Advocates on the left are cranking up the pressure on Sen. Murkowski to vote against the latest bill to repeal the Affordable Care Act.
Some groups have online ads. A group called “Save My Care” is airing a television spot.
One national feminist group has hired an airplane to tow a banner over Anchorage Thursday.
“The banner will say ‘Murkowski don’t back down. Protect our care,'” Karin Roland, chief campaigns officer for the group UltraViolet, said. She said her group will have similar banners flying in Arizona and Maine, aimed at Senators John McCain and Susan Collins. They and Murkowski were the only Republican senators to vote against health care repeal in July.
“We wanted to pull out all the stops to make sure this message is heard and seen in the skies,” Roland said.
Murkowski hasn’t said how she’ll vote on Graham-Cassidy. The bill would
- end the obligation to buy insurance, for individuals and employers
- stop the subsidies for people who purchase their own plans and
- eliminate the money for Medicaid expansion.
Instead, states would get block grants until they end in 2027 and a set amount per Medicaid patient.
Murkowski said she’s waiting for the data to see how the bill will affect Alaska. Some liberal advocacy groups are happy to supply numbers.
Topher Spiro of the Center for American Progress in Washington, D.C. has tweeted that at least four studies of the bill are out to help Murkowski make up her mind.
— Topher Spiro (@TopherSpiro) September 21, 2017
“And they universally show big cuts for Alaska,” Spiro said.
One study Spiro cited shows the annual cut for Alaska would be $844 million starting in 2027.
Emily Nenon in the Anchorage office of the American Cancer Society Cancer Action Network said her group had protesters in in front of Murkowski’s office this week with “just say no” signs.
“We absolutely have many volunteers that have been calling in to (Senate) offices,” Nenon said. “We’ve been getting reports of voicemail boxes being full and then (hear) ‘Oh! The voicemail box has been cleared out. Time to start the calls again.'”
Nenon criticized the bill for weakening protections for people with pre-existing conditions.
“For anybody that’s had a cancer diagnosis, that’s just a terrifying thought, to not be able to access insurance at all,” Nenon said.
Planned Parenthood has activated its base, too. The Graham-Cassidy bill would defund the group, meaning Planned Parenthood clinics could not get reimbursed for the Medicaid patients they treat. Northwestern chapter CEO Chris Charbonneau said Planned Parenthood’s objections to the bill are broader than that. She wants Murkowski to know its Alaska supporters are watching and ready to “show her some love” for voting no again.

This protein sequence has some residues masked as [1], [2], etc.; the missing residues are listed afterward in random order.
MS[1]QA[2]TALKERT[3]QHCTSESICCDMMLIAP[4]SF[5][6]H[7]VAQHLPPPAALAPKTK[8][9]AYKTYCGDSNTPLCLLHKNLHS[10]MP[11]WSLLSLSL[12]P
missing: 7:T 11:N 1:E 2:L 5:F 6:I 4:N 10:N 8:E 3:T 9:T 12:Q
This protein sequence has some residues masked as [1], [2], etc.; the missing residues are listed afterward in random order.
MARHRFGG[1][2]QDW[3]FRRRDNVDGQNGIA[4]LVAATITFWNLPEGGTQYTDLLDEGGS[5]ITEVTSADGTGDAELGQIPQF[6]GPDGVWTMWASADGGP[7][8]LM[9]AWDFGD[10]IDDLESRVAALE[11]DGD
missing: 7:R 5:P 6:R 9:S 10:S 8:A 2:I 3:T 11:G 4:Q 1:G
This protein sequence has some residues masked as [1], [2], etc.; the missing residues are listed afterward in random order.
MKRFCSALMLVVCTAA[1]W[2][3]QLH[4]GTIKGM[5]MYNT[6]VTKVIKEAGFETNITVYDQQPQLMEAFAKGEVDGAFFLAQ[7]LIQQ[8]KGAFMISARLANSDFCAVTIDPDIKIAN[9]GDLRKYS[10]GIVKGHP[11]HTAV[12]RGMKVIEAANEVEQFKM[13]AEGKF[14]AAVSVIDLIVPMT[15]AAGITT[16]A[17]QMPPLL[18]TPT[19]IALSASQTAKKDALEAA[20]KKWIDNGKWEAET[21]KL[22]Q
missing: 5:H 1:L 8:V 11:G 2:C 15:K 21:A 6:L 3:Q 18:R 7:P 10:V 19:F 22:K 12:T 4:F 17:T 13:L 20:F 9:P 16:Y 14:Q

“I think the whole nation is counting on her to be sure that she does what people need this time around,” Charbonneau said.
Murkowski is hearing from the right side of the political spectrum, too. Ron Johnson of Palmer said he and other conservative activists have placed calls urging her to vote yes on Graham-Cassidy. Not that Johnson thinks it’ll do much good.
“I don’t think anything we can do is going to change her mind,” said Johnson, a Republican district chairman.
Last month, after Murkowski’s first votes against health care repeal, Johnson tried to get the Alaska Republican Party’s central committee to condemn her votes, on the grounds that they went against the party platform. But Johnson said a threat to withdraw party support isn’t going to faze her.
“Sen. Murkowski is untouchable,” Johnson said. “She’s got more money than she knows what to do with. Her campaign war chest funded the Republican Party in Alaska last election cycle, rather than the other way around”
Campaign finance reports show Murkowski’s campaign and her political action committee gave the state party about $400,000 ahead of last year’s election.
Both Alaska senators declined to give interviews for this story. A spokesman for Sen. Dan Sullivan said he had a full slate of meetings, including one at his office that included Murkowski and the prime sponsors of the repeal bill, Sens. Lindsey Graham, R-N.C. and Bill Cassidy, R-La.
But Sullivan did make time Tuesday to discuss the bill with Neil Cavuto on Fox News. Sullivan said he’s still studying the bill, but he had some nice things to say about it.
“If you’re for federalism, if you’re for the 10th Amendment, this has a lot of attraction,” Sullivan said. (The 10th Amendment reserves powers to the states.)
A spokesman for Senate Majority Leader Mitch McConnell says he’s committed to bringing the repeal bill to a vote next week.